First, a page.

Value-based care is a critical goal, but one that can be complex to operationalize. And yet, it is well worth striving to achieve. Getting there requires a connected healthcare system that does not yet fully exist. I recently collaborated with colleagues and the American Medical Informatics Association to co-author a paper detailing this gap—the chasm between our current health IT ecosystem and the ecosystem that we need to solidify—a crack that must be closed if true value-based care and a learning health system are to be realized.
Together, we identified a set of goals and realistic actions necessary to ready our current health IT ecosystem for a transition to patient-centered, value-based care. In taking the time to investigate perspectives of the patient, the provider, the researcher and the innovator, we explored, among other issues, EHR data exchange, access and security from each perspective. We coupled these with policy recommendations in a multi-pronged approach to needed changes. Here, I discuss but a few highlights; please reference the entire document for the sum of our proposals.
Improve patient access to data, and enable data sharing between both the patient and the provider.
Achieving this goal involves multi-faceted tasks that demand careful consideration. Doing so will benefit from changes to HIPAA that protect consumers while enabling infrastructure that grants patients access to not only their own data, but also clinical data and biobanks. Patients, too, need the ability to submit self-generated data relevant to their care, and providers will need standards and functionality to utilize it.
Improve the provider’s ability to facilitate patient care with immediate and complete access to patient data, least possible time spent on documentation, and easy reference of knowledge-based tools.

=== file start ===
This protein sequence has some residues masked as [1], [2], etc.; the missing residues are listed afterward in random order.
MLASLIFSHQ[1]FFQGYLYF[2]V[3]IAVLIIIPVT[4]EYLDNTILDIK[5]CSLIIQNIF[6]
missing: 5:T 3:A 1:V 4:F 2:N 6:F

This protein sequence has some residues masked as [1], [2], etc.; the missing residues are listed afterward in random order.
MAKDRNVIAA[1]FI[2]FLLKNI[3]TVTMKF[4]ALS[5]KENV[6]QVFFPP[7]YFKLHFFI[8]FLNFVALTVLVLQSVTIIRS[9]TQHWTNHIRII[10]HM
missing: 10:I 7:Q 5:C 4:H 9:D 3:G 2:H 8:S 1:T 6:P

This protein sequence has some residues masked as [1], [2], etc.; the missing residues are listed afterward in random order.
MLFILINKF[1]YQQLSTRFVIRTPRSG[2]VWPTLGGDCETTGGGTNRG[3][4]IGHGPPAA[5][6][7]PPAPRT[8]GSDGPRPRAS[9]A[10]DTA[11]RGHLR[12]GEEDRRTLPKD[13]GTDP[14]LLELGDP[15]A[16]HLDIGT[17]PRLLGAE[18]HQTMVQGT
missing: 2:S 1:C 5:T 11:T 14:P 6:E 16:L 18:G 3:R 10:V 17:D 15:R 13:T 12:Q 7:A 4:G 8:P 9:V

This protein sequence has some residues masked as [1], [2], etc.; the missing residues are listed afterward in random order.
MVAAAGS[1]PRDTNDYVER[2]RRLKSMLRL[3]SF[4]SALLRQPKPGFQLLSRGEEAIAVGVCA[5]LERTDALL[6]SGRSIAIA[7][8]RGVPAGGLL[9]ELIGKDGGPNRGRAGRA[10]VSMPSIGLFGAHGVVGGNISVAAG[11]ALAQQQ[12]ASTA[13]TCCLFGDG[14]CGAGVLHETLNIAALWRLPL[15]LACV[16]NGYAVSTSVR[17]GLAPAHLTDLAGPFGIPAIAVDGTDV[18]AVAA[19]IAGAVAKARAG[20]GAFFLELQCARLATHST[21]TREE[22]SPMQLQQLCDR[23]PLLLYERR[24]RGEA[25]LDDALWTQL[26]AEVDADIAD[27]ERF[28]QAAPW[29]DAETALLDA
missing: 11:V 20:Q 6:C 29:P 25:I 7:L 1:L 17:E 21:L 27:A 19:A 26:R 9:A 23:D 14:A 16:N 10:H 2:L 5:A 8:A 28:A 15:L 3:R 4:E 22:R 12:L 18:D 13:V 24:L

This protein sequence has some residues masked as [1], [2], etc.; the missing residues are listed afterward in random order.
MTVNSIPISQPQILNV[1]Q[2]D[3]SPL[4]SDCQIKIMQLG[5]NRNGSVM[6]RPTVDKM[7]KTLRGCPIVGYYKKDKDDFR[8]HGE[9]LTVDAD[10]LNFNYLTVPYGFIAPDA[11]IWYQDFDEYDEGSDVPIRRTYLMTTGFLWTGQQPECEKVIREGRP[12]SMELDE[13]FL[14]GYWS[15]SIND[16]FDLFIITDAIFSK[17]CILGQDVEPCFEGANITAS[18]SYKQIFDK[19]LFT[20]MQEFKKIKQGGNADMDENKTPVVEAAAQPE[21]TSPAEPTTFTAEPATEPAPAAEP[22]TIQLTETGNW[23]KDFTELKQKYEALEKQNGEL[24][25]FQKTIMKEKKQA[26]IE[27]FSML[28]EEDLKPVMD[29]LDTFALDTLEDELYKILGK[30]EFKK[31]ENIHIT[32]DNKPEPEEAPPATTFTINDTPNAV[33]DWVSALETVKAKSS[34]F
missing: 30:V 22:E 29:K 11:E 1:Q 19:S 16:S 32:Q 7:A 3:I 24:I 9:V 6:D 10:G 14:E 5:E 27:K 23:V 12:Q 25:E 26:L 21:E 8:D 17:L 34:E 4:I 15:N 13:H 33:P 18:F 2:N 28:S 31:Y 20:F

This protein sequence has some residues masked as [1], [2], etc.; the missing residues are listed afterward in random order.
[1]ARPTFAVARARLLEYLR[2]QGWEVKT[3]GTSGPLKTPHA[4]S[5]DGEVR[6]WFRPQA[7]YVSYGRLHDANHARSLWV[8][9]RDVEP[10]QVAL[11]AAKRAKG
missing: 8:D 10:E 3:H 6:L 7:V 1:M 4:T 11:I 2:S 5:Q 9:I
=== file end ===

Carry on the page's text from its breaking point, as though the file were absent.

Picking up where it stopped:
While the lack of true interoperability is at the core of many of the barriers to a connected, value-based healthcare ecosystem, those on the front lines of care deal with the resulting inefficiencies (and burdens that accompany them) every day. How can we mend what’s broken? Key elements include enabling interoperability, leveraging APIs, simplifying documentation and quality measurement, and eliminating the dreaded “note bloat” – all are ideal opportunities for improvement.
These are but two of the major categories of effort that we must address if we are to create a healthcare ecosystem that enables evidence-driven, value-based care, and evidence-generation through practice. As health professionals, we are all too familiar with the gaps preventing us from attaining these goals. But by leveraging what we know and committing to the changes required to improve—on an individual, organizational and policy level—we will ultimately deliver high-value standards of care.
My colleague and CEO of Signet Accel, John Raden, and I share the strong belief in a patient-first approach to both health care and health data exchange. A seasoned executive in the HIT field, John has a unique and knowledgeable perspective on health IT and its role in a connected health ecosystem. Read his POV, rooted in experience, in full, “No Patient is an Island: A Patient-First Approach to EHRs and Interoperability,” for a view of how EHRs can reach their full potential.